Main suspect in Operation Fast and Furious arrested twice before, report shows

Police records show the chief target of Operation Fast and Furious, a man pursued by ATF agents for 18 months, was actually arrested twice in 2010 for gun and drug violations, but released.

Manuel Celis-Acosta, the accused ring leader who helped arrange for the purchase and transfer of some 2,000 weapons to the Sinaloa Cartel, including those allegedly used to kill Border Patrol Agent Brian Terry, was stopped April 2, 2010 by Phoenix Police and booked into jail for possession of cocaine. Police also confiscated two handguns.

Police noticed a blue Chevy pick-up truck without its headlights shortly after 2 am in the morning. When patrol cars activated their lights and sirens,  reports say Acosta and two associates threw a handgun out the window. Later police found another weapon wedged between the front seats and a third weapon hidden in the backseat. Numerous shell casings littered the floor.

The three men were all arrested and booked into jail. Acosta for narcotiocs possession, Julio Carrillo for misconduct with a weapon and Hector Carlon for aggravated DUI and drug possession.

The case was sent to prosecutors but never filed. The Maricopa County Attorney's Office said it sent the case back to police for further investigation. Phoenix Police say they completed the investigation and resubmitted the case. No charges were ever filed.

Meantime, close to a dozen ATF investigators continued to watch and often follow Acosta as he recruited 20 friends and family members to illegally buy weapons on his behalf. Acosta frequently drove to Texas to meet with and obtain tens of thousands of dollars from Mexican cartel associates to buy weapons, according to documents obtained by Fox News. Acosta returned to Phoenix and distributed the cash to obtain the weapons. One of those was Carrillo, who officially became a Fast and Furious suspect a week before he was arrested.

Both the DEA and ATF were listening to Acosta's conversations during this time and investigators had actually erected a camera outside Acosta's home to watch as the illegally purchased guns piled up in his garage.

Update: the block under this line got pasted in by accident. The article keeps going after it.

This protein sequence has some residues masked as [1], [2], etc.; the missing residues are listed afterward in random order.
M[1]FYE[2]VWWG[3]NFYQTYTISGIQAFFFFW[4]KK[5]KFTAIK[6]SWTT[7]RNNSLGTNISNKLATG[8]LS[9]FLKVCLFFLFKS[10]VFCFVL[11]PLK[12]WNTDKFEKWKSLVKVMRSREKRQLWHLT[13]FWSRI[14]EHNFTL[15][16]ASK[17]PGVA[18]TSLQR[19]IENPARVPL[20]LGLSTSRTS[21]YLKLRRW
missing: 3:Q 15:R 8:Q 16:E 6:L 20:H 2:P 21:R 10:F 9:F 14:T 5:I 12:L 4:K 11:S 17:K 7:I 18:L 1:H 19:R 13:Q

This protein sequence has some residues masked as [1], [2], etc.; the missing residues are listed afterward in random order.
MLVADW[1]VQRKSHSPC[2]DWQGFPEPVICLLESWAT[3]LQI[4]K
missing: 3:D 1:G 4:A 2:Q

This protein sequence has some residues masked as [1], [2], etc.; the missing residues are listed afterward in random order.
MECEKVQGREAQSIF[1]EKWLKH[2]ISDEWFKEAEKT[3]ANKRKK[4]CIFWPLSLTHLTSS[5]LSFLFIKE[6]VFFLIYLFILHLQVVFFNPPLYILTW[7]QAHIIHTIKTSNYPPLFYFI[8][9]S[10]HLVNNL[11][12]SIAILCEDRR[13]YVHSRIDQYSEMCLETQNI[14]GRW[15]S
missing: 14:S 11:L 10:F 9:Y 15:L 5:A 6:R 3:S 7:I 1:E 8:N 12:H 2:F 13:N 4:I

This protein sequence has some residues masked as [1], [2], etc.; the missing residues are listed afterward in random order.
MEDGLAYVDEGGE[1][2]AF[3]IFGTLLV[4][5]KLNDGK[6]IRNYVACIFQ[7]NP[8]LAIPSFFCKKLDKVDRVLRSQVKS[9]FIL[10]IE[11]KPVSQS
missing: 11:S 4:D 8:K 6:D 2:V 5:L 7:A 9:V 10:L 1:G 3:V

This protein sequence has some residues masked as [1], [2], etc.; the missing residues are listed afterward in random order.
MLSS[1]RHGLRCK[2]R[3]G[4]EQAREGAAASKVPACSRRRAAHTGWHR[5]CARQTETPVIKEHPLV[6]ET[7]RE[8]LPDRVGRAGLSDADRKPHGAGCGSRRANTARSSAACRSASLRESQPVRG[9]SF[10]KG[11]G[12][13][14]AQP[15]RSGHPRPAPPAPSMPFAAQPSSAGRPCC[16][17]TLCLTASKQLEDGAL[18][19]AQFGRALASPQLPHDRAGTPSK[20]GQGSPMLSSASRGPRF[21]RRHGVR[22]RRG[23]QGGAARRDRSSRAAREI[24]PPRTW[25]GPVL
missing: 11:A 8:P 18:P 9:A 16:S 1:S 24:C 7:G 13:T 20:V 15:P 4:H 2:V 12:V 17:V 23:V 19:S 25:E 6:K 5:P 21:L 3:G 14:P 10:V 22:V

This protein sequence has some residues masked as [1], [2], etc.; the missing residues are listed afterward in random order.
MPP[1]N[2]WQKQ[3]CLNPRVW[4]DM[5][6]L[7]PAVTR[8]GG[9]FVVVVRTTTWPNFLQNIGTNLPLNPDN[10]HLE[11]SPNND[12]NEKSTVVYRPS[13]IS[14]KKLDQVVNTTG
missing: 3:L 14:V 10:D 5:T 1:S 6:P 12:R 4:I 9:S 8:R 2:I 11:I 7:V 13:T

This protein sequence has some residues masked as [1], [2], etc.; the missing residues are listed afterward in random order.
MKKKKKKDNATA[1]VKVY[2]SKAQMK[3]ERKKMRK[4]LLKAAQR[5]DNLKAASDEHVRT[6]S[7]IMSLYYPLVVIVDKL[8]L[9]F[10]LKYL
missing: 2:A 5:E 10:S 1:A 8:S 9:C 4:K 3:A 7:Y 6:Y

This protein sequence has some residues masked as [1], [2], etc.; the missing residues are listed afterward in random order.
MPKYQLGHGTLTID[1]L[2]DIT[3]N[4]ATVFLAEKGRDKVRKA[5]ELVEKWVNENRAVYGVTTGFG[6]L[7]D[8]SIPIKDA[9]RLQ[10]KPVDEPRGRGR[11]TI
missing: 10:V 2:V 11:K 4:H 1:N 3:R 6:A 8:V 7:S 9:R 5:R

Ironically, those camera's caught Acosta appearing to committ another crime. Police reports say that six months later October 14, near midnight, Acosta was at home with his father and girlfriend when his mother surprised two men carrying shotguns outside the garage. She screamed. According to police records, Acosta grabbed a gun from his bedroom and ran outside, unloading the entire clip from a .45 caliber handgun at an fleeing green Mustang.

According to a police interview with Acosta that night, "Manuel began running toward the street and as soon as he cleared a small group of palm trees, he closed his eyes and began firing his handgun one handed in the same direction that (his brother Daniel and father Adolfo) were firing.

When I asked what Daniel was firing at he stated 'nothing' and that he just closed his eyes and began shooting."

In total, police recovered 18 spend shell casings and recovered three firearms. One of those, the Taurus .45 caliber was purchased by another Fast and Furious strawbuyer, Sean Stewart from the Lone Wolf gun store in Glendale, AZ.

The entire shootout was caught on video tape. A compact disc of the incident was provided to the Phoenix police detective in the case by ATF supervisory agent Tonya English.

Manuel and his two family members were arrested for discharging a firearm withtin city limits.

His father Adolfo was sentenced last week to 90 days in jail and probation. Manuel is still in federal custody for trafficking weapons in the Fast and Furious case.
Congressional investigators now believe Acosta may have been a federal informant, since he was able to avoid jail time for three prior arrests during the Fast and Furious investigation.

Throughout 2010 Acosta was the subject of the largest gun trafficking investigation in the U.S., funded by a $10 million grant, and yet agents never acted against him, claiming they lacked evidence. Critics believe federal agents purposely allowed Acosta and his associates to continue to buy and illegally traffic guns to the Mexican cartels, not just to build a bigger case, but to develop a reason to restrict gun sales in the Southwest.